In 2003, South Africa introduced quotas to ensure the economic inclusion of black people after apartheid. Today, argues Khanyile, "we need the same strong, intentional approach to address women being underpaid".

In a post-apartheid society, Khanyile says that black women in South Africa are not only grappling with gender disparity. Recent data from the World Bank show South Africa remains the world's most unequal country. The top 10 per cent, mostly white, hold 70 per cent of the wealth, while the bottom 60 per cent, overwhelmingly in the black majority, have 10 times less.

“We not only have to deal with the pay gap but also the systemic issues that underpin it,” Khanyile says. “There are far too few black females in senior­­ leadership roles.”

While positions in the public sector are advertised widely across various media platforms, with job descriptions and salary bands for each position, Khanyile says the private sector is far more opaque.

“You can’t say you believe you are underpaid today, because you’re not supposed to have access to that information in the first place.”

Kathy Matsui, 55, vice-chair and chief Japan strategist, Goldman Sachs, Japan

Japan's 25 per cent gender pay gap is the largest in the G7 and the second-largest in the OECD. Kathy Matsui, the Goldman Sachs strategist who coined the term "womenomics" and inspired Prime Minister Shinzo Abe to put female economic empowerment at the top of his agenda, believes the high number of women taking up part-time work is crucial in explaining this.

"It's one thing to have more women working, which is great," says Matsui from her office in Tokyo. "But if over half of them are working part time, it is much harder for them to get into leadership positions."

Women account for 70 per cent of Japan’s part-time or non-­regular workers, and are also less likely to see any wage ­progression according to a womenomics report published by Goldman Sachs Research in April 2019.

The greater prevalence of part-time working among ­mothers who return to their companies after having children plays a ­significant part in the overall pay gap. It also reflects what Matsui describes as “very outmoded and traditional constraints built into the labour market”.

Women on the first rung of the corporate ladder are forced by a number of the larger Japanese companies to choose between “career track” (sogo-shoku) and “non-career” (ippan-shoku) positions when they join a company after university.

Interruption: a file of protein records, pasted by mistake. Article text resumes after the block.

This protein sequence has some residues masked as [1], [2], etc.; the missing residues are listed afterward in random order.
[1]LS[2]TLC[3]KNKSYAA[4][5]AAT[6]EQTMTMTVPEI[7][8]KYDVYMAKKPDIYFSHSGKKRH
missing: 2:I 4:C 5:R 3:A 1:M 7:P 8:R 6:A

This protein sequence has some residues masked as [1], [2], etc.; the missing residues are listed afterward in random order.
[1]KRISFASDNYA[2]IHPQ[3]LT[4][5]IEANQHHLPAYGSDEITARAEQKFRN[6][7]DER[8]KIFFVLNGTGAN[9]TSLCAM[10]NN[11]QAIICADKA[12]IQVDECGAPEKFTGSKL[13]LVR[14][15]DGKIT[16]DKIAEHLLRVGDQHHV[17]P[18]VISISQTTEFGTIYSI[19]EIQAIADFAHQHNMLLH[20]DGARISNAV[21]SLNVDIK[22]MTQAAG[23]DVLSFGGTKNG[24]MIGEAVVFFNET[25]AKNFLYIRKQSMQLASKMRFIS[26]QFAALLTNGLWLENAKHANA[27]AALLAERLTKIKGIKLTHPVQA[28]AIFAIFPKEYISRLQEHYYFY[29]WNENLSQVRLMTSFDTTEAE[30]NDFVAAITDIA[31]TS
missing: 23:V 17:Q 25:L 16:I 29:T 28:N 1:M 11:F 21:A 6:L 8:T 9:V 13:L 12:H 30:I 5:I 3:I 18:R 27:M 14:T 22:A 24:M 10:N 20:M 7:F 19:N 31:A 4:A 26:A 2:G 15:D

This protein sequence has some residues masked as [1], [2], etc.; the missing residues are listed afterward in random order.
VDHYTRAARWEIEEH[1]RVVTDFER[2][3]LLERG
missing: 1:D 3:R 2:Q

The former typically offer higher salaries, as well as training and development, but 82 per cent of non-career-track roles are accounted for by women starting their careers, she says. By contrast, the career-track figure for women is just over 20 per cent. This “rigid dual-track system” results in significant gaps in promotion opportunities and wages for women in the long term.

Matsui also puts the gulf down to a number of structural ­factors, including the country’s system of lifetime employment contracts, which sees many traditional Japanese companies ­evaluate pay based on seniority and time spent in post as opposed to performance and output. As women with more caring responsibilities tend to take up part-time work after having children, they will subsequently earn far lower salaries than their male equivalents.

Matsui herself rose up the ladder in Japan, joining Goldman Sachs in 1994 before being named managing director in 1998 and its first female partner in Japan in 2000.

Abe made her ideas a core part of his “Abenomics” policies in 2013, after she published a series of reports assessing the country’s problems with gender diversity.

With the overall labour force expected to shrink by as much as 40 per cent by 2055, the hope is that bringing more women into the workforce will raise Japan’s growth potential. Matsui believes that closing the country’s gender employment gap and encouraging more Japanese women to get away from solely part-time work could raise the country’s GDP by as much as 15 per cent.

Government-led action to create more flexible labour contracts would allow women to keep progressing up the career ladder, she argues, as would rectifying tax disincentives that ­discourage married women from working full time. In her latest book, How to Nurture Female Employees, Matsui also puts the onus on companies to do more to help women.

“Often, when a Japanese woman who is talented and capable is offered a promotion, she rejects it, because she doesn’t have the confidence early on in her career and questions what will happen if she gets married or pregnant,” she says.

“After that first rejection, management usually just accepts it and moves on to the next candidate. So what I encourage management to do is not give up after the first try, to ask again and ask in a different way.”

Tracy Chou, 32, software engineer, US

In 2013, Tracy Chou put a blog post on Medium. com in which she urged tech companies in Silicon Valley to come clean on the true number of women in their workforce.